180. Follow Ons Part 3: The Follow-On Death Spiral

VC Minute
Wrapping this up, I've been watching the "Follow-On Death Spiral" for the last year. It's not all bad news through.

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Let’s recap where we are so far and why follow-ons are the most important thing you should be talking to investors about right now. Series A raised the bar; this changed a few years ago and is not coming back down. There are more funds at seed than ever. The two of those combined have led to a lengthening of the seed phase, where you may raise a pre-seed a pre-seed extension, a seed, a seed extension, or even a seed 2. Additionally, the time between fundraises is growing longer than ever, and venture funds are deploying at a significantly slower pace.

Here’s the next thing to think about: funds are putting more into follow-on rounds than ever before. In one of Carta’s recent market reports, they showed how bridge rounds were at all-time highs. For the last year, I’ve been watching what I call the follow-on death spiral at Seed. And yes, I’m being a little bit dramatic. But there is a closed loop that I’m worried about.

Every venture fund has a follow-on strategy. That strategy may be expressed as a proportion of their fund. For example, we have 25% reserves for follow-on. It might be zero; it might be an entirely separate fund. As funds deploy slower and need to buoy their portfolio with follow-ons throughout the whole long seed phase, which eats into their follow-on reserves, they have less capital to deploy into new investments. When this happens across the whole market, with less capital available for new investments, startups have to go back to their current investors for more follow-ons. Which eats into the reserves and down and around and down, it goes.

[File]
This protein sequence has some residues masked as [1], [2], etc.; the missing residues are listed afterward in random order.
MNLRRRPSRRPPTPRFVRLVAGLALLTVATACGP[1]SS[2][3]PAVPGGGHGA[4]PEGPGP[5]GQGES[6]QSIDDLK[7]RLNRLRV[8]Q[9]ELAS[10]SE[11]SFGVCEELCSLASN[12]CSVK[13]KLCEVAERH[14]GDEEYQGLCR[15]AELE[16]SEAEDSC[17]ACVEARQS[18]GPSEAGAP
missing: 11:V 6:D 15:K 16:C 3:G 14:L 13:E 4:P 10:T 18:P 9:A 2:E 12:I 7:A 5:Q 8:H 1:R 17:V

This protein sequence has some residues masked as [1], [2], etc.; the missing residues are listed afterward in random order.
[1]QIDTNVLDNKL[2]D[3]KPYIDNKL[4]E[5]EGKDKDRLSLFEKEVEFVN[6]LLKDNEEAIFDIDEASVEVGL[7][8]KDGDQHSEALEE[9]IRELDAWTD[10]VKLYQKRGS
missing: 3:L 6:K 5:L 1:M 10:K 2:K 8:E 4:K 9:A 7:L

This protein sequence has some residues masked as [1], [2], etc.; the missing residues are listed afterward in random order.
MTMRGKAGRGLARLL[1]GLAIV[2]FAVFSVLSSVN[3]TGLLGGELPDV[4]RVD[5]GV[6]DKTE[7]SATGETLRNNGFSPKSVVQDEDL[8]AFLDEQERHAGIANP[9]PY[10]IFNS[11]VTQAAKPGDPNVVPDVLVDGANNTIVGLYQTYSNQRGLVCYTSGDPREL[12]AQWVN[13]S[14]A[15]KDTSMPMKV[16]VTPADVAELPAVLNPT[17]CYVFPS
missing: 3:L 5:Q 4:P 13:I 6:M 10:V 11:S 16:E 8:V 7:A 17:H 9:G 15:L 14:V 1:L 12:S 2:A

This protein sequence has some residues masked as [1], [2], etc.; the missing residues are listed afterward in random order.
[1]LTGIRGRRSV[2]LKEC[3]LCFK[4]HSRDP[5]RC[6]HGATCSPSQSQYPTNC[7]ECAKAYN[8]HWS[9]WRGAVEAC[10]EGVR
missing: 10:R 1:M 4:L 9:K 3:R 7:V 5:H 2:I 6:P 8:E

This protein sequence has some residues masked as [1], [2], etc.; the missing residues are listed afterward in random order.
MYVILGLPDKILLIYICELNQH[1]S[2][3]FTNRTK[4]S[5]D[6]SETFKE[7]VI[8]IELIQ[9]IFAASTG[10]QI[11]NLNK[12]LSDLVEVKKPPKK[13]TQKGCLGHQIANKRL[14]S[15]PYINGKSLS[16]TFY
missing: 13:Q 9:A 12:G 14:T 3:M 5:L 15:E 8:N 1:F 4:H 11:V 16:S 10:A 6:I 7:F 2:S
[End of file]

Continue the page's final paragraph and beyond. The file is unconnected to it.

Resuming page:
Now it’s not all bad news. The antidote to this from a macro perspective is that nearly every fund raised more money than their previous fund. And so follow-on reserves are not too much at risk. But it’s definitely a change from a few years ago. So maybe it’s not so much a death spiral, but it’s definitely a hiccup, and it absolutely is something that is going to affect you.

So who cares about the macro, right? What does this mean for you and your startup? It means you need to be digging in with every investor about their follow-ons. You will need them in subsequent rounds. Here are four questions you should ask investors as you get down to the due diligence process:.

1. What is your follow-up strategy?

2. What percent of your fund is allocated for follow-ups?

3. How do you follow up on an investment decision?

4. What’s a recent follow-on investment you’ve made?

Learn about your investors and your prospective investors now, so that when the time comes, you know how to approach them and what they’re going to be looking for.

About AVL Growth Partners
AVL Growth Partners, founded in 2009, is the leading fractional Finance and Accounting firm supporting organizations in pivoting from growth to scale. AVL brings an experienced team of CFOs, Controllers, and Accountants to your organization, delivering transparent, strategic actions for short and long-term success. Transform your financial approach affordably with AVL, supporting companies coast to coast – get to know AVL Growth Partners at avlgrowth.com. (Sponsored)

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